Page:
Chapter 4 - A Stoop to a Rake by A.J. Hall
Dinner was not a restful meal. By the time merciful dessert arrived Charis was on the point of screaming.
Sally Donovan (that was the interloper’s name, Charis’s tiring maid told her, along with other details, namely that she had arrived with Lord Lestrade following a trip by him to the Kingdom of Naples last November and been in residence ever since) seemed to have acquired a new vivacity while dressing. She had, of course, home advantage, including an outfit which had not spent two days crammed into saddlebags.
Throughout the endless procession of over-spiced, over-rich, not overly warm dishes offered for their consideration, she kept up a witty, unsparing commentary: on her travels, on the latest fashions in Gondal, and how far they lagged behind those of Naples, even though she had not seen her home for almost eight months, and no doubt style would have advanced even further in her absence…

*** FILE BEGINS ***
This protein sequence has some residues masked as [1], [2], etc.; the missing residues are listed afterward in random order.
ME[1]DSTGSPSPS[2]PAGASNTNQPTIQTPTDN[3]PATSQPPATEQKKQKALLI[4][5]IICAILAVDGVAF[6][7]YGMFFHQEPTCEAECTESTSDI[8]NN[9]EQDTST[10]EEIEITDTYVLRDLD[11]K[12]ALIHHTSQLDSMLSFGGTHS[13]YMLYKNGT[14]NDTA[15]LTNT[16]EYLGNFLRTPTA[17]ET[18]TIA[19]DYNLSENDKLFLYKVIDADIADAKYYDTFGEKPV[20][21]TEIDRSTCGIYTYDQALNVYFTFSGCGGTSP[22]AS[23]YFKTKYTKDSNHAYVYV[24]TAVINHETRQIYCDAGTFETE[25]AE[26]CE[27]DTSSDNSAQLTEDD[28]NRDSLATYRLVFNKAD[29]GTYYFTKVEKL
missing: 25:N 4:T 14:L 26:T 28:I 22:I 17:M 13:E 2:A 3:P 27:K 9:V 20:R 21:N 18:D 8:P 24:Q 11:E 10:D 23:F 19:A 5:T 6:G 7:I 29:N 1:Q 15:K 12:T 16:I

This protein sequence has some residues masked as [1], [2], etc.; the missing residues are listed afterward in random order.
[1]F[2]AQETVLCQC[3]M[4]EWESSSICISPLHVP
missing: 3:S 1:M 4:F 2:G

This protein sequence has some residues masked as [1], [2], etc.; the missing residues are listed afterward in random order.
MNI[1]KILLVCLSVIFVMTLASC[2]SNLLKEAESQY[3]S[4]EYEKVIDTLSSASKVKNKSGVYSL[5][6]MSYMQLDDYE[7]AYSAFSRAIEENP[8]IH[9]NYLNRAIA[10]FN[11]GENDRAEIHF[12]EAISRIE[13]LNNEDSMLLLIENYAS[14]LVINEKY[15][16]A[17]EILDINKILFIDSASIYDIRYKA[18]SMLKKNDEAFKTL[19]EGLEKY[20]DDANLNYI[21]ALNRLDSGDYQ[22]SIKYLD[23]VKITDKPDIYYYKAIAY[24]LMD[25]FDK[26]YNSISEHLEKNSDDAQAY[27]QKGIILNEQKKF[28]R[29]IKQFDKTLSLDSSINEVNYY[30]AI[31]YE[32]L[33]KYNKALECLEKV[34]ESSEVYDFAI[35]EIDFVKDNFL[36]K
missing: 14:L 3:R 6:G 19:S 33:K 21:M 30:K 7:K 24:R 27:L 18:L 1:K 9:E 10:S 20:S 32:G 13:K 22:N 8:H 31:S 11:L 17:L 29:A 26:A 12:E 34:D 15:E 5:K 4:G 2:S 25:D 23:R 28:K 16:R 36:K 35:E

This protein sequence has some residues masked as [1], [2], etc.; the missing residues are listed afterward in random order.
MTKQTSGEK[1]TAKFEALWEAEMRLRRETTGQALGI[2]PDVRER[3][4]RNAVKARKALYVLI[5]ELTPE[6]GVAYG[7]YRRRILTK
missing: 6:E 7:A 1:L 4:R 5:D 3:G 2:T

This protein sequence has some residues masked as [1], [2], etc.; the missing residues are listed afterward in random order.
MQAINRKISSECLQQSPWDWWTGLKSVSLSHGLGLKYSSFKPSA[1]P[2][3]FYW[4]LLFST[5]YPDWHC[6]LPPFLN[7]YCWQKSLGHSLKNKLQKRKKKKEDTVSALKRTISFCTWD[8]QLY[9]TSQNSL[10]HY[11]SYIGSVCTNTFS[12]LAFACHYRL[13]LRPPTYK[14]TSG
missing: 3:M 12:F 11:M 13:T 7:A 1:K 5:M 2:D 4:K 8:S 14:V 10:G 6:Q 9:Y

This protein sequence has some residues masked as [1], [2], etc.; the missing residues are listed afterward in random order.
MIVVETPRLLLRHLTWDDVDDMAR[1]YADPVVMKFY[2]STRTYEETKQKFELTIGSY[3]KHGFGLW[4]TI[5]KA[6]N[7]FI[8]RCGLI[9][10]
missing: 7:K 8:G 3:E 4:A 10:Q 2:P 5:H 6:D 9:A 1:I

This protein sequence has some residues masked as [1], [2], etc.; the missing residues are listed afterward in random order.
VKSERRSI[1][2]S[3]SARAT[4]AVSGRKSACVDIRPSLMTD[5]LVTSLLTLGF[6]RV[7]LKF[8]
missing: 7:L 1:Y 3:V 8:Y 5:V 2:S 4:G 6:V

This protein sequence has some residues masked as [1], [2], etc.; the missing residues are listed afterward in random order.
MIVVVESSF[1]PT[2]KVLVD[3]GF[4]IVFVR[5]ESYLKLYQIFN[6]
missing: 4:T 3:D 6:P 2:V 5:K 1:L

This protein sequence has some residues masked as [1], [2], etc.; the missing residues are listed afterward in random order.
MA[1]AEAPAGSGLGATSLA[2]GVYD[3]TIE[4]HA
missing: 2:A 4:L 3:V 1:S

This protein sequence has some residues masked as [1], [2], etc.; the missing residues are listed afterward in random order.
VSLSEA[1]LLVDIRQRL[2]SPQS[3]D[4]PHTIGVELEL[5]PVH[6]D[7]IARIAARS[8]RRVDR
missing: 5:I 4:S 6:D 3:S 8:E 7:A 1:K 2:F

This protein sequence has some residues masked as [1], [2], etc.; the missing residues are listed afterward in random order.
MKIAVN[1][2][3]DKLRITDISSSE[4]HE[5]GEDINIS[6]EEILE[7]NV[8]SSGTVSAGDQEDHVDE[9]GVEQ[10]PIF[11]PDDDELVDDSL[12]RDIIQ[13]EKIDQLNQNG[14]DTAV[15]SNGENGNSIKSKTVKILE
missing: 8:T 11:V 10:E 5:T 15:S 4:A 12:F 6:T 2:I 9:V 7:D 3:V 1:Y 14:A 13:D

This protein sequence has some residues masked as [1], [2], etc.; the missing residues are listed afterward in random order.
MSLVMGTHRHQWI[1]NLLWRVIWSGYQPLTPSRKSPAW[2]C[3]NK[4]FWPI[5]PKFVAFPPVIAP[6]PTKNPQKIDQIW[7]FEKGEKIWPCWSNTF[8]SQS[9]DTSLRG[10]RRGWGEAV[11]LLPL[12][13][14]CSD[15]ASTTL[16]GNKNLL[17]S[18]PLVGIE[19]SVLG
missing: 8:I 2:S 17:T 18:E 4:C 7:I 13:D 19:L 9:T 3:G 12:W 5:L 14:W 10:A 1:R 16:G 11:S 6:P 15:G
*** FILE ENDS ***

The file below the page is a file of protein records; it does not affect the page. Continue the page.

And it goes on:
Charis tried, unsuccessfully, not to feel provincial.
No wonder Mycroft always looked to King Louis’ court at Versailles as a pattern of impossible perfection. No wonder that appalling, stuck-up English girl who’d got herself murdered last year had sneered at her behind her fan. If even the merchants’ daughters of Naples appeared so sophisticated, what must the aristocrats be like?
Sally leant across Lestrade. “Will you take a turn with me on the roof garden, your grace? The men become very stupid at this hour, and it is an age since we have had a lady guest. Do me the honour of walking with me.”